Tue, Jul 10, 2018 - Page 9 News List

Tourism in India is booming — so why is everyone so worried?

India’s burgeoning middle class is discovering its own country, leaving cash — and trash — in remote destinations

By Adam Popescu  /  Bloomberg

Illustration: Yusha

The travel habits of Chinese are changing the world. Taking about 145 million overseas trips a year, China’s middle class is moving — and spending — more than that of any other nation: In 2016, they accounted for US$261 billion overseas, one-fifth of all sales by international tourists, the UN World Tourism Organization said.

To the south, India’s own swelling, moneyed middle class — 250 million smartphone-toting young professionals out of a population of 1.3 billion — is starting to emulate its regional rival. In less than 10 years, the World Travel and Tourism Council expects India to become the fourth-largest travel and tourism economy behind China, the US and Germany.

Although more people are visiting India than ever before — two decades ago about 2.4 million international tourists came to India a year; last year, there were five times that — the real boost is coming from domestic travel.

Almost 90 percent of travelers in India are Indians. For the past three years, their most popular destination has been the southernmost state of Tamil Nadu, thanks to pilgrims eager to visit its many temples.

Tourism in the subcontinent last year generated more than US$230 billion, up from almost US$209 billion in 2016.

The vast country offers myriad options: 36 world heritage sites and 103 national parks, plus the Taj Mahal in Agra, Rajasthan’s hill forts, the holy city of Varanasi, and everything else in between the mountains of the Himalayas and the beaches of Goa. Add in its jungles with tigers, elephants and the last of Asia’s lions, and no other country is better suited to take advantage of an adventure travel market that is expected to grow to US$1.3 billion by 2023.

“Indians are discovering their own country,” said Ahmed Chamanwala, founder of Fringe Ford, a five-room lodge in Kerala state, which sits on a 213 hectare forest home to more than 400 kinds of animals. “In our initial years, most of our tourists were inbound travelers, but over the years, we have seen an increase in the domestic weekend travelers from the major cities in India. Now the business is more dependent on the Indian market.”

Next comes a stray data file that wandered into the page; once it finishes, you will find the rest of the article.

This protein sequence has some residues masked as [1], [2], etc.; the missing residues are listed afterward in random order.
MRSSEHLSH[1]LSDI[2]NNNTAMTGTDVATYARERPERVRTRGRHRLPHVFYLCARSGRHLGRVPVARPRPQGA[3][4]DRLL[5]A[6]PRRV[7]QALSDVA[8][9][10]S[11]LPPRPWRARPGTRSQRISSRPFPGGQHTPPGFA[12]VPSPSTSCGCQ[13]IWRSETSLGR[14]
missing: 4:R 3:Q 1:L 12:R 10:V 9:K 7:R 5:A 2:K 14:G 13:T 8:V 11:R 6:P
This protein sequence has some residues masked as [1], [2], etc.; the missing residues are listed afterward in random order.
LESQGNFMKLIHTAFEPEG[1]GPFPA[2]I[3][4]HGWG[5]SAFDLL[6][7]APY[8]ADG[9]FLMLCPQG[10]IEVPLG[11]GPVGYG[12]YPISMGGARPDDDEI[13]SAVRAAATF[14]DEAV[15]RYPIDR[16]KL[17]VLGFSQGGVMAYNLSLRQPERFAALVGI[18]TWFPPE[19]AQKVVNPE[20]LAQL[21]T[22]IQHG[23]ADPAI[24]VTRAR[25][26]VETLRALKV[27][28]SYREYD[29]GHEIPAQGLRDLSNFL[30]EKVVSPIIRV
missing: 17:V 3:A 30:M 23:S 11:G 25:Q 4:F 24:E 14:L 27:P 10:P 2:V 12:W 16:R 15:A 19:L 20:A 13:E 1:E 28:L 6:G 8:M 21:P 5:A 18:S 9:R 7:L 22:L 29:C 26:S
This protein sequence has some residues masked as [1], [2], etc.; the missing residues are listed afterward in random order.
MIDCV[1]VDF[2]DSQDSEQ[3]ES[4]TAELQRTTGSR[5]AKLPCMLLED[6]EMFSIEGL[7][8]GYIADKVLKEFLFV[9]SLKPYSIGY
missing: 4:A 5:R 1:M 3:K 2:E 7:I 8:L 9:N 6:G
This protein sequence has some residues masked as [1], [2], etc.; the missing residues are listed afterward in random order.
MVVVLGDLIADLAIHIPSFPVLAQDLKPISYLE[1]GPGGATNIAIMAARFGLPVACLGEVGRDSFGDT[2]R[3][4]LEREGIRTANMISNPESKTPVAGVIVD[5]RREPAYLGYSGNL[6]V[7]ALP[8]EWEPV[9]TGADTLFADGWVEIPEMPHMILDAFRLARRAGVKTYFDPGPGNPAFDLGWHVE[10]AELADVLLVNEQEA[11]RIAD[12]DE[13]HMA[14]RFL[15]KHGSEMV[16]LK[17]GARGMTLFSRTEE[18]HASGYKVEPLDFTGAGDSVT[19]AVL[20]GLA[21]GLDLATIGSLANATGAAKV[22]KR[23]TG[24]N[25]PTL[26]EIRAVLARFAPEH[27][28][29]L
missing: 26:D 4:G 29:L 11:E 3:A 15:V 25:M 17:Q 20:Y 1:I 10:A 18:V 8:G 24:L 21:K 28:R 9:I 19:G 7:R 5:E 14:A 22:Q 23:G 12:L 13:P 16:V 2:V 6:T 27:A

However, as Venice, Barcelona and Dubrovnik have learned, unchecked growth can threaten stakeholders in the fragile places supported by the surge in visitors.

In India, steered by government subsidies and tax incentives, five regional budget airlines debuted 100 far-flung routes last year, helping fuel Indians’ desire to explore.

The country’s natural beauty is part of its marketing campaign and wildlife is a huge draw, but one concern being discussed in hushed tones is that the country’s weak infrastructure and stretched bureaucracy could allow certain areas to lose what makes them special before they ever reach their potential, Chamanwala said.

In some areas, tiger reserves no longer have tigers and nature safaris can feel like crowded parking lots, where there are more shutterbugs than subjects to shoot.

Fringe Ford is already taking steps to limit tourism’s effect.

The resort, sitting on an old tea plantation that has been reclaimed by the forest, is staffed with locals to keep the community involved as stakeholders.

Chamanwala plans to invest in adjacent plots to create a buffer that will encourage forest growth and conservation.

“Keeping the footprint to a bare minimum” is a must, he said, adding that he invests a portion of his profits into conservation on the property.

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